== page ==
I frequently get asked questions about how the practice of violence threat assessment applies to schools. Threat assessment is seen as the emerging standard of care for assessing concerning behavior and threats. It’s an important safety practice that should be in place in all U.S. schools.
Q. What is a threat assessment team? Do we need one?
A. Threat assessment teams are comprised of staff members representing a number of disciplines. In a school setting, this includes at least one administrator, counselor, psychologist, social worker and school resource officer or local police representative. Each of these individuals brings specific expertise to the team, which is vital to a thorough and accurate threat assessment. Threat assessment teams are required in preK-12 schools in Virginia, and the state of Oregon has recently called for a consistent statewide threat assessment protocol for schools. If you want to be sure you’ve done everything you can to keep your students and staff safe, you need a threat assessment team.
Q. How are threat assessment teams used?
A. When someone’s behavior or words indicate that the person may be struggling to cope with a situation, or shows signs of violent ideation, the team will evaluate the threat and develop a management plan that keeps everyone safe and assists the troubled person in resolving the difficulties.
Q. Can you explain the process of assessing a threat?
A. The process of assessing a threat includes a review of multiple areas of a person’s life, past and present behavior, verbal, written or otherwise communicated threats, family dynamics, social functioning, risk factors, triggers, behaviors indicating movement along the pathway to violence, and violence inhibitors. The team will meet to review the information they already have, determine what is still needed for a thorough assessment, and divide responsibilities for gathering additional information and interviewing others (teachers, parents, students). The team will then reconvene in a timely manner to complete the assessment and develop immediate safety and intervention plans along with a long-term management plan. A threat assessment identifies risk of violence at a given point in time and must be updated as new information is gathered and discounted. It often continues for an extended period of time.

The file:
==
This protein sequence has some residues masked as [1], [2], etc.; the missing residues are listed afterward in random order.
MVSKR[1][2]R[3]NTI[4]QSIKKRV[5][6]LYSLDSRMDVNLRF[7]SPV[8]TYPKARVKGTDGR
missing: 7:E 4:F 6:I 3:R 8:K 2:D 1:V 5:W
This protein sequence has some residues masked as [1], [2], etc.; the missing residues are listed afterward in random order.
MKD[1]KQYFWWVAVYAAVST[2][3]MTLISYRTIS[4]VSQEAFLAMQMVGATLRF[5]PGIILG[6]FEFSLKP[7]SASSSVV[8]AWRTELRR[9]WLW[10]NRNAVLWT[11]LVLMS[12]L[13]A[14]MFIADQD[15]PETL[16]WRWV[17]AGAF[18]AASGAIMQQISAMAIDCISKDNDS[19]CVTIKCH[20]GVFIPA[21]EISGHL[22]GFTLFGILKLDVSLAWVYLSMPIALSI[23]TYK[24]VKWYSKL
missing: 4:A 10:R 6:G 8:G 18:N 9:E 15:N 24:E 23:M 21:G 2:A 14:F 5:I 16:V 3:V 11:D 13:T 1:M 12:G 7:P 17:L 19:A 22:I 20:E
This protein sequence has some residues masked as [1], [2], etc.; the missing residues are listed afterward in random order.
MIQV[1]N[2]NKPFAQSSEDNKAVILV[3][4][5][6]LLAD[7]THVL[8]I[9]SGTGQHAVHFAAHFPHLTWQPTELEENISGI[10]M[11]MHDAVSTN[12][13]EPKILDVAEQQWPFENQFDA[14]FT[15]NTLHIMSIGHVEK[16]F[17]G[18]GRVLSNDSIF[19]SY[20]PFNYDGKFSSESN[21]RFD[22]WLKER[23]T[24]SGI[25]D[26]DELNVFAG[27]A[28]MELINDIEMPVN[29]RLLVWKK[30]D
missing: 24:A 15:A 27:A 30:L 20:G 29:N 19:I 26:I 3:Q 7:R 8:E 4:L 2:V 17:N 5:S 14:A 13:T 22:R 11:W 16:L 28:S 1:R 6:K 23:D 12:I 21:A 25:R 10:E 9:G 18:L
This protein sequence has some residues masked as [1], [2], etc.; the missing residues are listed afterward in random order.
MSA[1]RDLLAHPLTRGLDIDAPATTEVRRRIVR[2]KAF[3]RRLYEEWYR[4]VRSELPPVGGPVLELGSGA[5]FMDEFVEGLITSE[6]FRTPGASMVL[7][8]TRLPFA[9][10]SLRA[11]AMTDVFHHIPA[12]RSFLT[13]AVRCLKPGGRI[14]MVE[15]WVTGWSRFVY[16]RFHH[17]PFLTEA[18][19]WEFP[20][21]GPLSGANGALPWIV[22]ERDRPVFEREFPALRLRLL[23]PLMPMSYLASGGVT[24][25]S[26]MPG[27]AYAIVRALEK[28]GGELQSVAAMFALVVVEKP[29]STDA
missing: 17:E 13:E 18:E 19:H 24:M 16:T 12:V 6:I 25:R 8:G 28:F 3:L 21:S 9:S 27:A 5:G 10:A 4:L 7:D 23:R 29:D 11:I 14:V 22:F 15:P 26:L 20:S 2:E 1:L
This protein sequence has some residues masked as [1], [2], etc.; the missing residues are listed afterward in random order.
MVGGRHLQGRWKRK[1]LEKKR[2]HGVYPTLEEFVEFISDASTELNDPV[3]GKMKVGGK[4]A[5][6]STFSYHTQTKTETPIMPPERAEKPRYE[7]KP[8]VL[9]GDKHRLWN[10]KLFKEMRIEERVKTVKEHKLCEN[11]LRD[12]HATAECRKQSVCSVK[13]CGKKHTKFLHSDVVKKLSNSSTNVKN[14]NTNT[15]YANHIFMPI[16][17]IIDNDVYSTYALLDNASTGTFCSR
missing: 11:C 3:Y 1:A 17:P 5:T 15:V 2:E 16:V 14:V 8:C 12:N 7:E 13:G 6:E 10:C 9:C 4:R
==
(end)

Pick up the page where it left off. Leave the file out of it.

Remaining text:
Q. Have threat assessment teams been proven to avert violence?
A. The model of threat assessment that I use in schools is the same model used by the FBI and U.S. Secret Service to assess threats to public figures. This model is the best tool we have available to investigate and mitigate potential threats. While it is always difficult to prove that a practice has prevented something that did not happen, we know of at least 200 serious acts of school violence that have been prevented by someone coming forward with a concern that is followed up by threat assessment and a management plan.
Q. Do threat assessment team members need specific training?
A. All team members should be trained specifically in the warning signs, best practices, procedures, and tools used for violence threat assessment. Training should include a thorough explanation of behaviors and what it is typically behind them, along with signs, activities and items that could signify a violent mindset. It’s important that this training include hands on practice with threat assessment tools, case study analysis, and support and follow up for the team as they work through their first few assessments.
Q. How will people know what to report to our threat assessment team?
A. While working with school threat assessment teams, I help them develop a plan and a framework for training students, staff and parents on what to watch out for, warning signs of both suicide and violence, and reporting procedures. It’s imperative that we get this information out to these individuals, as it is most often the swift action of student, parent or staff members that results in averted violence.
Q. Where can I find more information about school threat assessment?
A. There are a number of excellent resources available to help you. For starters, I recommend reading the publications Early Warning Timely Response and Threat Assessment in Schools. You can also learn more about the threat assessment process here.
If you have questions about the process or want to know how to get started, please feel free to contact me.
Finally, for an inexpensive training tool for your entire staff, consider this.